A resistance grounded system or resistance grounded neutral system is one that employs an intentional connection between the neutral and the earth through one or more resistors. In these systems, the damage caused during a ground fault is far less than that caused during a ground fault in a solidly grounded system and the mechanical stress on the equipment is also reduced considerably.
A resistance grounded system is shown in the picture. This resistance commonly has a higher ohmic magnitude than the system reactance close to the point of grounding. This resistance stays in parallel with the line-to-ground
capacitive reactance. Due to its high ohmic value, the parallel circuit behaves more like a resistor than a capacitor.
The following are the reasons for limiting the fault currents by using a resistance neutral grounding system:
- To reduce excessive damage to motors, transformers, switchgear, and other equipment.
- To reduce mechanical stress on circuits.
- To reduce electric shock due to stray ground fault currents.
- To reduce the momentary voltage dips during the occurrence and clearance of faults.
Resistance grounding can be classified into two categories: High resistance grounding and low resistance grounding.
High resistance grounded systems
This system employs a high ohmic value resistance between the neutral and the ground. Typically, in these systems, the fault current is limited to 10A or less in order to avoid the potential damages caused by arcing current larger than 10A in confined spaces. In order to prevent high transient overvoltages, the ohmic value of the resistor is chosen in such a way that the ground fault current through the resistor is slightly greater than or equal to the magnitude of the total capacitance charging current.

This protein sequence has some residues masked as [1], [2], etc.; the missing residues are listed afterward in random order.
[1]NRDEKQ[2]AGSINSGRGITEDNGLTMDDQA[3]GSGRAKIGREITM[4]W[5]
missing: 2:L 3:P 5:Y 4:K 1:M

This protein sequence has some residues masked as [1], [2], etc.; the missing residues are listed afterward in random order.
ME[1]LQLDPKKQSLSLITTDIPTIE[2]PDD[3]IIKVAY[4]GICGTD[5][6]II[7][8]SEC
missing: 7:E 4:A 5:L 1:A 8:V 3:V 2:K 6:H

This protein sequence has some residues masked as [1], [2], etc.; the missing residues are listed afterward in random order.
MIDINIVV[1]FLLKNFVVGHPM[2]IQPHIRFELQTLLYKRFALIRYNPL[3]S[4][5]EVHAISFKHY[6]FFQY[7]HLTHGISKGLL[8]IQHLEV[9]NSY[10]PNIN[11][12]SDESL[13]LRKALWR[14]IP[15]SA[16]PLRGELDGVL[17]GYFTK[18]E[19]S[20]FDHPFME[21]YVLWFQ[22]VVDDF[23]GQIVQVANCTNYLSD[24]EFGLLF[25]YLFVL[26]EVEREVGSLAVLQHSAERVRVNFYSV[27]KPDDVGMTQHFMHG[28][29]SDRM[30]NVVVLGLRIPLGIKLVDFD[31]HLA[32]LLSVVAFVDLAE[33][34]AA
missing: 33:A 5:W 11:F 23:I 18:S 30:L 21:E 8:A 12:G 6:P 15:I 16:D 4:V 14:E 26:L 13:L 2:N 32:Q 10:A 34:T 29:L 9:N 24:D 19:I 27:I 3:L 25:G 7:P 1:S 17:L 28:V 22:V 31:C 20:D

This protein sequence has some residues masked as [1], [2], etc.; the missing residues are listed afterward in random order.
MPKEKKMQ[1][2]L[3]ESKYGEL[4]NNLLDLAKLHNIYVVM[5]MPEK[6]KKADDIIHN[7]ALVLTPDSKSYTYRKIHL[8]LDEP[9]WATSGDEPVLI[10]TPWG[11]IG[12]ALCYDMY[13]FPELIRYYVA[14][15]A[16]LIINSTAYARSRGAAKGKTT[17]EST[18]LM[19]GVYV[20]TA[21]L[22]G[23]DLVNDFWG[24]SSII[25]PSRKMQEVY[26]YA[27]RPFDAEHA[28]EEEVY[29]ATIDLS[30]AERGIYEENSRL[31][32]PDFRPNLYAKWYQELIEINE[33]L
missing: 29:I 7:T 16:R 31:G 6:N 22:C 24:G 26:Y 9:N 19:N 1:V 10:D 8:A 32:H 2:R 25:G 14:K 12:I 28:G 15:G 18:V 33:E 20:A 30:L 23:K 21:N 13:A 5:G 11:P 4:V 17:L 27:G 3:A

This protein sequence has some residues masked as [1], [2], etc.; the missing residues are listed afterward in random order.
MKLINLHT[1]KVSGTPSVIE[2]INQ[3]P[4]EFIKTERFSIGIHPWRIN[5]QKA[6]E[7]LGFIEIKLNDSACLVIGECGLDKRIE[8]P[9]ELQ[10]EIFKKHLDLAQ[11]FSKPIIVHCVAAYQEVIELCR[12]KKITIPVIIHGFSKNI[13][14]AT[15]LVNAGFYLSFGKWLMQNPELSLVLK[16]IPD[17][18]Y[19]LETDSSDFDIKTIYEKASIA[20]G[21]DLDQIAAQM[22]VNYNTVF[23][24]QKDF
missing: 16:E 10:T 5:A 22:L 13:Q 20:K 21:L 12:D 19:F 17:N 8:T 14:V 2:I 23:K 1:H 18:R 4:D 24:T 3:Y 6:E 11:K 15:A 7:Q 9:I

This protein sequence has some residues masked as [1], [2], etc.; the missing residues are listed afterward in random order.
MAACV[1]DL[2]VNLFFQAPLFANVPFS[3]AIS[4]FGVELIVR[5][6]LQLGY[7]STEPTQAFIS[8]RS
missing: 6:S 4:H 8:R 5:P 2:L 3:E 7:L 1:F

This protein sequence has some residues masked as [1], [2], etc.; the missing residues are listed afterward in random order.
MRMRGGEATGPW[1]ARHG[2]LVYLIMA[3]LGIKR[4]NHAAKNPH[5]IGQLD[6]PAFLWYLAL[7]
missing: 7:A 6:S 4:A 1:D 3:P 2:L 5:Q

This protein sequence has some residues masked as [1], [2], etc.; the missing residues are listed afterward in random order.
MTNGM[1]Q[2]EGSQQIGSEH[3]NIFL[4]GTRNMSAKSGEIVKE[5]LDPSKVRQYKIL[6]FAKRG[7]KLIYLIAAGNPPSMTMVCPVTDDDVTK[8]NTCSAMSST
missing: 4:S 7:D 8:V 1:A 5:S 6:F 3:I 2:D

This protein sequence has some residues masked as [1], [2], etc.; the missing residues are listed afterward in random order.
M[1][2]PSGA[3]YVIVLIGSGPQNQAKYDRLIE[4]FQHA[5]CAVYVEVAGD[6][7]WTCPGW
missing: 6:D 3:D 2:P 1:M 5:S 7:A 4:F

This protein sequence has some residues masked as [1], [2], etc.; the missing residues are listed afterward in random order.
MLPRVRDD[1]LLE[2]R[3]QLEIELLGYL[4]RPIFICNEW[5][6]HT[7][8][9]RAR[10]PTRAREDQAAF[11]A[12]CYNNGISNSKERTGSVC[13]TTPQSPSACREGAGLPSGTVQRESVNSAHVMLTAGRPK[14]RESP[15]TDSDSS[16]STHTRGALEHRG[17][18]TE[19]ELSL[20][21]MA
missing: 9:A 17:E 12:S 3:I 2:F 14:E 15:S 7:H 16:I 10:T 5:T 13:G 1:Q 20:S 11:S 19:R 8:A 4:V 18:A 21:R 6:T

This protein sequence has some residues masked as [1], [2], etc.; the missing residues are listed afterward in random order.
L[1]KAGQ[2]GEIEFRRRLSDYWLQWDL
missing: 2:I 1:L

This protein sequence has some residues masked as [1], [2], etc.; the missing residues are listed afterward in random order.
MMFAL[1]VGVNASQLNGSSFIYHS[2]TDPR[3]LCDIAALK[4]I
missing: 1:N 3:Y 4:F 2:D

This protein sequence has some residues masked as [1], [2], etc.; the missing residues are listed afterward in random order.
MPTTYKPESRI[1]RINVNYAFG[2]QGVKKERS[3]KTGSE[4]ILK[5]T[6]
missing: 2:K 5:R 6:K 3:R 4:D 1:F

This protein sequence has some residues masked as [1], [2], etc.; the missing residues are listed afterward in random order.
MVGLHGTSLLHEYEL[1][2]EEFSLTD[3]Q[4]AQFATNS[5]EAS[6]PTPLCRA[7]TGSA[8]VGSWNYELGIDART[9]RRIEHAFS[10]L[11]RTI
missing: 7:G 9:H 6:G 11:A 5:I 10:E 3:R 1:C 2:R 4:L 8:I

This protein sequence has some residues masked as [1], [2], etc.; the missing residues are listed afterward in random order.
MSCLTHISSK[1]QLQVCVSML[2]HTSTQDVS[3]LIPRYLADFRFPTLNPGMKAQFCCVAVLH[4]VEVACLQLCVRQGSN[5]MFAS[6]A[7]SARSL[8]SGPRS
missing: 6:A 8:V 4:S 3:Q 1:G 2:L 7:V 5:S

High resistance grounding is not recommended for systems over 5kV or those with charging currents of 5.5A or less. The reason is that if a ground fault in any system over 5kV, with no proper ground relaying employed, is left unattended may end up in an electrical hazard. Damage to equipment due to continued high voltage arcing might occur. If the system has a proper ground relaying and if the circuit is opened immediately, there is no problem.
In a grounding resistance, ‘R’ should be chosen to be higher than the total system to ground reactance Xco/3 in order to reduce the tendency of producing transient overvoltages by a pure capacitively grounded system. Since the fault current is often kept to a relatively low level, high-resistance grounding rarely necessitates an immediate clearing of a ground fault. High-resistance grounding typically uses detection and warning instead of an abrupt trip out as its protection mechanism.
During ground faults, the line-to-line voltage is imposed between the phase and the neutral on the two unfaulted phases. It should be noted that this increase in voltage can impose high stress on the insulation of motor windings during sustained line to ground faults. If the fault occurs in the motor winding and the system is still operating with the first fault present then a second ground fault develops in a different phase and serious damage, such as the burning of stator iron laminations, may follow.
Protection scheme for high resistance grounding
Ground faults in a high resistance grounded system can be detected by using a Neutral Overvoltage (59N) Protection. Under normal operating conditions, the neutral stay at zero potential. In the event of a line-to-ground fault, the potential at the neutral point raises close to the line to a neutral voltage which can be detected using an overvoltage relay.